A doctor's DEA number is assigned by the U.S. Drug Enforcement Administration and allows the doctor to prescribe controlled substances, explains the agency. A prescription for controlled substances can only be issued by an authorized medical practitioner who is registered with the DEA. Doctors who work at the Public Health Service, the Federal Bureau of Prisons or the military are exempt from DEA registration.
From October 1, 1985 onwards, registered health care practitioners have their DEA numbers starting with the letter B or F, notes the agency. The DEA numbers of mid-level practitioners begin with the letter M. The first letter of a DEA number is generally followed by the first letter of the registrant’s last name. Following the second letter is a computer-generated sequence of seven numbers. Mid-level practitioners, such as nurse practitioners, physician assistants, optometrists and euthanasia technicians, can prescribe controlled substances, subject to state parameters and a pharmacist's verification.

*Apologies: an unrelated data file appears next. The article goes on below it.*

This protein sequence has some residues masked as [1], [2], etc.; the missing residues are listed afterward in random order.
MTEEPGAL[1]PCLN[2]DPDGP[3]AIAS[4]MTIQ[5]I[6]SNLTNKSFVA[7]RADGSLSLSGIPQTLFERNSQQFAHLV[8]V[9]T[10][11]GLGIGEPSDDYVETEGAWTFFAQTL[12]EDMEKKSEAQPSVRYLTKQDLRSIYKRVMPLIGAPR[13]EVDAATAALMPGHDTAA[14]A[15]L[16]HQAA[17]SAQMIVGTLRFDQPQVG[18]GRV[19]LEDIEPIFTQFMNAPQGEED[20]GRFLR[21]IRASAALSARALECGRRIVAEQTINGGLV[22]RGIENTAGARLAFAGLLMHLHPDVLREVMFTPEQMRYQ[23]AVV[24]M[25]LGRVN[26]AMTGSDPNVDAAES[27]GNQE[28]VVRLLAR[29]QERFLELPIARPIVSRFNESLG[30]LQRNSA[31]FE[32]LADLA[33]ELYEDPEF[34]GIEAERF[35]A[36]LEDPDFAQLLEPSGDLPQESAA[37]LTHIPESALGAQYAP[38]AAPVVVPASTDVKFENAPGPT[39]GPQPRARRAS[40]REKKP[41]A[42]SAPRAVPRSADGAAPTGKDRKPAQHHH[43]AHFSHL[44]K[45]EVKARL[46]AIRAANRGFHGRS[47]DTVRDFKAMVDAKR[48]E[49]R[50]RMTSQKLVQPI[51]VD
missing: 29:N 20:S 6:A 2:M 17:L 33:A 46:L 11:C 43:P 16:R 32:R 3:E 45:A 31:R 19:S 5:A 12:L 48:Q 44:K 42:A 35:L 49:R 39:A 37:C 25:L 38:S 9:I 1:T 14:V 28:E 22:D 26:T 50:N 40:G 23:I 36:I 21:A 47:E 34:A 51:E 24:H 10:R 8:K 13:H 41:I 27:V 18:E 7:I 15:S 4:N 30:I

A practitioner who is employed with a hospital or another healthcare institution can use the hospital’s registration number to prescribe controlled substances, as the DEA explains. This hospital needs to verify the acting practitioner to ensure that he is eligible to administer controlled substances in compliance with the local jurisdiction.